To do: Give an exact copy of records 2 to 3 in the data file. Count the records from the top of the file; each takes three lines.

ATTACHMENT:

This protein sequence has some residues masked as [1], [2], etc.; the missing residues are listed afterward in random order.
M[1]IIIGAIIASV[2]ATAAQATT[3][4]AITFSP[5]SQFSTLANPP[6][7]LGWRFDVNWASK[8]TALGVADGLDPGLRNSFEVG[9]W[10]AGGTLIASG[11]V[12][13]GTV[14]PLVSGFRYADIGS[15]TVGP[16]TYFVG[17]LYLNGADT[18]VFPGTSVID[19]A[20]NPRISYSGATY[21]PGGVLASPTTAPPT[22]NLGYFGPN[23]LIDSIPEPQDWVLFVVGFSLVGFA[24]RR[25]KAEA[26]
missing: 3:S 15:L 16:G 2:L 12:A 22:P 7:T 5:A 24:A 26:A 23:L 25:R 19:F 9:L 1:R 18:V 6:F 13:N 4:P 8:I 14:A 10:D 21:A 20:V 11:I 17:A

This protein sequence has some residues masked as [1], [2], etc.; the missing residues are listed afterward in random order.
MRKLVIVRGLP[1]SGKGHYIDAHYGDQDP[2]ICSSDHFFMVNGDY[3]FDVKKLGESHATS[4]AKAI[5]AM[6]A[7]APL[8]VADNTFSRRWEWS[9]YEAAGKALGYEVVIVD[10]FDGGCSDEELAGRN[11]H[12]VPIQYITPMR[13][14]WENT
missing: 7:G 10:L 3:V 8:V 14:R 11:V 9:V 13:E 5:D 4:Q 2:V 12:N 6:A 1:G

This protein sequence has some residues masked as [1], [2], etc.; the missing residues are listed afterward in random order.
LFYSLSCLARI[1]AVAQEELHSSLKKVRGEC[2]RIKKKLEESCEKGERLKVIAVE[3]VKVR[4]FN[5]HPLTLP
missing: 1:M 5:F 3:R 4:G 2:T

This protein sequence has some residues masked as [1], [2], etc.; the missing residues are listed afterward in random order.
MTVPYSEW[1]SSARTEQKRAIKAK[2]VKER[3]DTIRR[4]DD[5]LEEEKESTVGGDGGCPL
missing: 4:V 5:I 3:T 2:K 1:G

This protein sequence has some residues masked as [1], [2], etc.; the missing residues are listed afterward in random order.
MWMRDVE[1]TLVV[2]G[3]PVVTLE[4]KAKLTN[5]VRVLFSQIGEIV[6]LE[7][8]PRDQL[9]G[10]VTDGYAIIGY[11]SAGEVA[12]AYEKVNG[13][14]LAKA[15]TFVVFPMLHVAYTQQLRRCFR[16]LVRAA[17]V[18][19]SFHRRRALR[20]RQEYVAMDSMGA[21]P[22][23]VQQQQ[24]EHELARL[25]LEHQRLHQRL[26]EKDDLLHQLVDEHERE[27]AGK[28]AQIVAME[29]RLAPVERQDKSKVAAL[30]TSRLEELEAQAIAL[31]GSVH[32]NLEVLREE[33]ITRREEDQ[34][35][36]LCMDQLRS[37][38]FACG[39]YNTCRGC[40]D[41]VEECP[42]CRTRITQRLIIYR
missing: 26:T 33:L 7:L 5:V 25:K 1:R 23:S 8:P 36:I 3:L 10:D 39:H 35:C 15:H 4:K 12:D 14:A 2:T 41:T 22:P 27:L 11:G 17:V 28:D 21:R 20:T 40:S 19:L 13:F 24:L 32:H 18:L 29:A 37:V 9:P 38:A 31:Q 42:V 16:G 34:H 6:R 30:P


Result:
This protein sequence has some residues masked as [1], [2], etc.; the missing residues are listed afterward in random order.
MRKLVIVRGLP[1]SGKGHYIDAHYGDQDP[2]ICSSDHFFMVNGDY[3]FDVKKLGESHATS[4]AKAI[5]AM[6]A[7]APL[8]VADNTFSRRWEWS[9]YEAAGKALGYEVVIVD[10]FDGGCSDEELAGRN[11]H[12]VPIQYITPMR[13][14]WENT
missing: 7:G 10:L 3:V 8:V 14:R 11:V 9:V 13:E 5:D 4:Q 2:V 12:N 6:A 1:G

This protein sequence has some residues masked as [1], [2], etc.; the missing residues are listed afterward in random order.
LFYSLSCLARI[1]AVAQEELHSSLKKVRGEC[2]RIKKKLEESCEKGERLKVIAVE[3]VKVR[4]FN[5]HPLTLP
missing: 1:M 5:F 3:R 4:G 2:T